The Scoop on Your Poop
It’s a topic that most of us are afraid to ask questions about – what does your poop mean about your health? Indicators such as color and texture can signal concerns that you might want to talk to a doctor about, or they might tell you that your diet is just fine. In this article, we’ll tell you what’s normal and what’s not. A word to the squeamish: things are about to get graphic.
There are plenty of natural variations in the color of your stool that are totally fine – just about any shade of brown indicates that you have nothing to worry about. And there are some foods that can tint your toilet offerings questionable colors, like beets, berries, and an excess of leafy green vegetables.
However, if you’re seeing persistent non-brown colors, especially if you’re not eating those foods, it might be time to worry. Black or red stool can indicate internal bleeding; grey-ish and extremely pale colors can signal gallstones; and yellow means that you’re either eating too much fat, or aren’t digesting it properly.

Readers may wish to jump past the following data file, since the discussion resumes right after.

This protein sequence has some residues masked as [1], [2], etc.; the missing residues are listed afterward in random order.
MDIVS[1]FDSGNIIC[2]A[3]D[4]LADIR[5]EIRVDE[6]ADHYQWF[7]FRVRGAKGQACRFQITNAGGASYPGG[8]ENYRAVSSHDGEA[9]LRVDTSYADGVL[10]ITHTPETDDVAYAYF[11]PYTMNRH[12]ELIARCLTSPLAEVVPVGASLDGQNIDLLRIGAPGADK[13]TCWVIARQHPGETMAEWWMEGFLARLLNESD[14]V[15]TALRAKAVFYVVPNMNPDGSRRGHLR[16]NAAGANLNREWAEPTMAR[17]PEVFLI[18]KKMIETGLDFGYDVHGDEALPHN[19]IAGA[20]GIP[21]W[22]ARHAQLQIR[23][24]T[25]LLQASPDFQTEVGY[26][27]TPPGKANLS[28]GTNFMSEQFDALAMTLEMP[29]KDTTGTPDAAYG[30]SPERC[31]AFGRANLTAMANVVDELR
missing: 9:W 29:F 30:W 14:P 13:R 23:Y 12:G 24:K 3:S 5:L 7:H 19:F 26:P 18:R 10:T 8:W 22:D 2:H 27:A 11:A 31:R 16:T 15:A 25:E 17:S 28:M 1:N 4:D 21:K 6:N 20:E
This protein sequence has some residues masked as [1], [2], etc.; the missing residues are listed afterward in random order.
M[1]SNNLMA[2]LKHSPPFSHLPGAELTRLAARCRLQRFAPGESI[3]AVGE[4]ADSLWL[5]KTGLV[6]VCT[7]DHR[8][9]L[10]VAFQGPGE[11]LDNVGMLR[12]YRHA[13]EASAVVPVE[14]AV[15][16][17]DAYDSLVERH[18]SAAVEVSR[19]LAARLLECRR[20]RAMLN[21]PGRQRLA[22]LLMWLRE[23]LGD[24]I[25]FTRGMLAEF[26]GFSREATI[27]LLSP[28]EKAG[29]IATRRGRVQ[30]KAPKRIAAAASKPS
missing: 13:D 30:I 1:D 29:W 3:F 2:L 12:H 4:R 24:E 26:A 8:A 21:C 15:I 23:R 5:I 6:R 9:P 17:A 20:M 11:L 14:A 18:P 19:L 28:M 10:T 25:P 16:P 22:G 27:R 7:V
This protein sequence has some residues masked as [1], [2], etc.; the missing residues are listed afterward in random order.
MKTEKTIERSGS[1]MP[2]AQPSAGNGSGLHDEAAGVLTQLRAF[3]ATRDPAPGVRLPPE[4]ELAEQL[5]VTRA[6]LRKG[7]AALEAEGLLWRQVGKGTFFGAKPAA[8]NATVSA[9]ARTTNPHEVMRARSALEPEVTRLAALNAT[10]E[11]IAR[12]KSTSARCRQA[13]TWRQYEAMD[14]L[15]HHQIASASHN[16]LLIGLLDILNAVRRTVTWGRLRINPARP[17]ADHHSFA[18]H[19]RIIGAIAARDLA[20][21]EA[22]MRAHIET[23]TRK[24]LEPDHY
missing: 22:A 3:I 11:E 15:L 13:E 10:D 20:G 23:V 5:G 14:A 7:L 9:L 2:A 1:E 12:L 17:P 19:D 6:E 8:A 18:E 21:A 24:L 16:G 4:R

In the case of texture and consistency, soft is generally a good thing (at least until you get into the zone of diarrhea). A soft stool indicates that your digestive system is in healthy working order, and everything is moving along at a good pace. Hard stools, on the other hand, can usually mean that you’re slightly dehydrated, or aren’t consuming enough fiber.
You may also want to listen for multiple plops – small, distinct pieces of poo can indicate the beginnings of constipation, and can be harder for your colon to process. One large one is better.
Frequency and Time
It turns out that there’s really no “normal” when it comes to frequency. WebMD reports that it’s more important to watch out for changes in frequency. If you normally go with the regularity of Mussolini’s trains, and suddenly go two days sans number two, you may be having some issues with constipation. But otherwise, as long as you’re comfortable, the frequency of your bathroom trips shouldn’t worry you.